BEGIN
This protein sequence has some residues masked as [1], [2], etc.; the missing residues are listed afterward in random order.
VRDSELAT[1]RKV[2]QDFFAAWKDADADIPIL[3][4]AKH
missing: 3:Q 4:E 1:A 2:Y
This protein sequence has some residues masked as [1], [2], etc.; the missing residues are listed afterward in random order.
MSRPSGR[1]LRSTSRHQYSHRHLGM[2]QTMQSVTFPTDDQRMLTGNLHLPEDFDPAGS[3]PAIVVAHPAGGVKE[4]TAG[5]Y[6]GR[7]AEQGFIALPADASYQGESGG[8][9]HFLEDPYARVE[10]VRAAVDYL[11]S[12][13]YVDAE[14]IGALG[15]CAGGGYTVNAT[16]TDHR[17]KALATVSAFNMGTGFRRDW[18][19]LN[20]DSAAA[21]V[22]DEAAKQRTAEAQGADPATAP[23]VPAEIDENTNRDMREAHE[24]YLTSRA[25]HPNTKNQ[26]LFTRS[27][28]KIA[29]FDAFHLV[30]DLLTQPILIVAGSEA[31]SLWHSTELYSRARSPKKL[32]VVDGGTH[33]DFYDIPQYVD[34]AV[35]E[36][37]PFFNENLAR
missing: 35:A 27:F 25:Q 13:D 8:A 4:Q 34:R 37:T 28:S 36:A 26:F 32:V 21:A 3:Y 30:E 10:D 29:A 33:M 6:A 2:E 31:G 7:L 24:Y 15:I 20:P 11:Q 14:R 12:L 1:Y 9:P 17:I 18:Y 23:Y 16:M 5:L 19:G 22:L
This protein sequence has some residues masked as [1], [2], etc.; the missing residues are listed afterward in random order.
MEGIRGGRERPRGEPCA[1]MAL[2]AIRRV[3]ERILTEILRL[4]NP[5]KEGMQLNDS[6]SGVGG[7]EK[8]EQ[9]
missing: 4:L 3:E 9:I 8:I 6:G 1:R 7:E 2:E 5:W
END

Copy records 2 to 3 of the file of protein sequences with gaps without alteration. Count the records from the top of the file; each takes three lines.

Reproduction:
This protein sequence has some residues masked as [1], [2], etc.; the missing residues are listed afterward in random order.
MSRPSGR[1]LRSTSRHQYSHRHLGM[2]QTMQSVTFPTDDQRMLTGNLHLPEDFDPAGS[3]PAIVVAHPAGGVKE[4]TAG[5]Y[6]GR[7]AEQGFIALPADASYQGESGG[8][9]HFLEDPYARVE[10]VRAAVDYL[11]S[12][13]YVDAE[14]IGALG[15]CAGGGYTVNAT[16]TDHR[17]KALATVSAFNMGTGFRRDW[18][19]LN[20]DSAAA[21]V[22]DEAAKQRTAEAQGADPATAP[23]VPAEIDENTNRDMREAHE[24]YLTSRA[25]HPNTKNQ[26]LFTRS[27][28]KIA[29]FDAFHLV[30]DLLTQPILIVAGSEA[31]SLWHSTELYSRARSPKKL[32]VVDGGTH[33]DFYDIPQYVD[34]AV[35]E[36][37]PFFNENLAR
missing: 35:A 27:F 25:Q 13:D 8:A 4:Q 34:R 37:T 28:S 36:A 26:F 32:V 21:A 3:Y 30:E 10:D 29:A 33:M 6:A 2:E 31:G 7:L 24:Y 15:I 20:P 11:Q 14:R 12:L 1:Y 9:P 17:I 18:Y 23:Y 16:M 5:L 19:G 22:L
This protein sequence has some residues masked as [1], [2], etc.; the missing residues are listed afterward in random order.
MEGIRGGRERPRGEPCA[1]MAL[2]AIRRV[3]ERILTEILRL[4]NP[5]KEGMQLNDS[6]SGVGG[7]EK[8]EQ[9]
missing: 4:L 3:E 9:I 8:I 6:G 1:R 7:E 2:E 5:W